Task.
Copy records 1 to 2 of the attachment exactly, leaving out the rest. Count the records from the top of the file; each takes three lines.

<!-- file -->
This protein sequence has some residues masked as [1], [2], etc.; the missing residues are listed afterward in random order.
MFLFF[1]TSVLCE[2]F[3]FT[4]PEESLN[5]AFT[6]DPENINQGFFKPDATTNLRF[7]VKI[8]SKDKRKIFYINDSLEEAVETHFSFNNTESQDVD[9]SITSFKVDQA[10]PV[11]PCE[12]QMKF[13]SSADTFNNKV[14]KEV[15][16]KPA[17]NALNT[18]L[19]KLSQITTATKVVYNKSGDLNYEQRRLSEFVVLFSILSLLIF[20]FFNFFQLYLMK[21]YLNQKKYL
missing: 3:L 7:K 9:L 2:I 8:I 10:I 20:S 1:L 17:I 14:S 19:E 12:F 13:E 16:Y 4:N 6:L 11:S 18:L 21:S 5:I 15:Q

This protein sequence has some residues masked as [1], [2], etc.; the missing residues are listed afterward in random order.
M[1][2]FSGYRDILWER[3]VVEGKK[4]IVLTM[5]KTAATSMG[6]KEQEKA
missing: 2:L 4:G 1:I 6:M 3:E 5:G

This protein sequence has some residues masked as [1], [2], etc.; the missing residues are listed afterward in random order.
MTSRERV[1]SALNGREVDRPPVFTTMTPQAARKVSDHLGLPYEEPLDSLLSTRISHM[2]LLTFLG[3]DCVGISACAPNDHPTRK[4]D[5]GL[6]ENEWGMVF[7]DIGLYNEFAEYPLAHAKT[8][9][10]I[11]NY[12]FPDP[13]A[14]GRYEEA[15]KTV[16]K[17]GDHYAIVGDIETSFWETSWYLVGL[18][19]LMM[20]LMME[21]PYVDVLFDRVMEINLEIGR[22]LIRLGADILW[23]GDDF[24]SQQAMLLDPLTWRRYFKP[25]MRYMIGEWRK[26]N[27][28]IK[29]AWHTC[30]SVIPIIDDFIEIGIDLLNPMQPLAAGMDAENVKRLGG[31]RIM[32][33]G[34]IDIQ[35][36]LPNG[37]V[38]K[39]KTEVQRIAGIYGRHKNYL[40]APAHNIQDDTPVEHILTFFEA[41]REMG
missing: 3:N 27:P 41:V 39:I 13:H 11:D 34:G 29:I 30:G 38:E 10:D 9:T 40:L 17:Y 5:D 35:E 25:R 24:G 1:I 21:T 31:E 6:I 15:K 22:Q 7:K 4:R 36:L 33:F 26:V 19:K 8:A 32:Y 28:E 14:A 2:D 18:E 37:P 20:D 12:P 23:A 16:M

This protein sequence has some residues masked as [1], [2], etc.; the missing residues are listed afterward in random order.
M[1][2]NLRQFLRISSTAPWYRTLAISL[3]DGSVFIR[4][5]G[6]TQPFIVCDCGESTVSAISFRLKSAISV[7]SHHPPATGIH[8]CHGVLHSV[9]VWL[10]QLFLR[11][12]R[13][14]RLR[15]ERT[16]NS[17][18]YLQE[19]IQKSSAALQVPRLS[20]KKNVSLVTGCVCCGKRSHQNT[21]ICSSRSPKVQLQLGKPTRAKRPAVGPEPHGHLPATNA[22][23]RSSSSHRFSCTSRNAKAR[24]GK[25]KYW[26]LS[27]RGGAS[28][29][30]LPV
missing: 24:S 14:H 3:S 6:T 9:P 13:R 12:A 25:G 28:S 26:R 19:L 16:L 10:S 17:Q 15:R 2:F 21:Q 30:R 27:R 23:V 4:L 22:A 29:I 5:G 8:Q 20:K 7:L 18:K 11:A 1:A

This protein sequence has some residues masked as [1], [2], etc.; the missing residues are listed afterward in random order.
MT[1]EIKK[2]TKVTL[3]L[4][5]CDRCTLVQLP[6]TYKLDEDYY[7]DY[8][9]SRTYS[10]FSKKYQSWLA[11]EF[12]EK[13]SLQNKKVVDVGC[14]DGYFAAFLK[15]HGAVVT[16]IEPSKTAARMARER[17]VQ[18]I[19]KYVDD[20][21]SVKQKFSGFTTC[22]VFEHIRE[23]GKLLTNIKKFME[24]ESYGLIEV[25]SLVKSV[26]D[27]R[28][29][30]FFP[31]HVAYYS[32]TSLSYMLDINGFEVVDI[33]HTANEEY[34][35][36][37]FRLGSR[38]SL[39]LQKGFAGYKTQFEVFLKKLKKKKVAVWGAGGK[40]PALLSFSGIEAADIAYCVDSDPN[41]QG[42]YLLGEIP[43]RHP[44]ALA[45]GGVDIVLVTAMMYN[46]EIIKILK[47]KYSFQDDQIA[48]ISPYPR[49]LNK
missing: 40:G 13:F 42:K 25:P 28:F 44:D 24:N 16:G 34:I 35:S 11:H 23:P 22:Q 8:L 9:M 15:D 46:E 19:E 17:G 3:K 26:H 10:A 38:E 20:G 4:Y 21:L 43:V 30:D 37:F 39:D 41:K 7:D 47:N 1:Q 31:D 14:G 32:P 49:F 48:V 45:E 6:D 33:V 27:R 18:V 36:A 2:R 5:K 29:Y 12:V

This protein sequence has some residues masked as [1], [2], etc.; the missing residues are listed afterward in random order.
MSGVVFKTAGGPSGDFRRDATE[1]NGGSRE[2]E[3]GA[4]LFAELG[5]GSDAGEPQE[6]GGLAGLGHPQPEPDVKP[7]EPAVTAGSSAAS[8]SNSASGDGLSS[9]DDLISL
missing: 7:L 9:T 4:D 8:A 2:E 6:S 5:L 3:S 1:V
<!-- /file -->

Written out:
This protein sequence has some residues masked as [1], [2], etc.; the missing residues are listed afterward in random order.
MFLFF[1]TSVLCE[2]F[3]FT[4]PEESLN[5]AFT[6]DPENINQGFFKPDATTNLRF[7]VKI[8]SKDKRKIFYINDSLEEAVETHFSFNNTESQDVD[9]SITSFKVDQA[10]PV[11]PCE[12]QMKF[13]SSADTFNNKV[14]KEV[15][16]KPA[17]NALNT[18]L[19]KLSQITTATKVVYNKSGDLNYEQRRLSEFVVLFSILSLLIF[20]FFNFFQLYLMK[21]YLNQKKYL
missing: 3:L 7:K 9:L 2:I 8:I 10:I 20:S 1:L 17:I 14:S 19:E 12:F 13:E 16:Y 4:N 6:L 11:S 18:L 21:S 5:I 15:Q

This protein sequence has some residues masked as [1], [2], etc.; the missing residues are listed afterward in random order.
M[1][2]FSGYRDILWER[3]VVEGKK[4]IVLTM[5]KTAATSMG[6]KEQEKA
missing: 2:L 4:G 1:I 6:M 3:E 5:G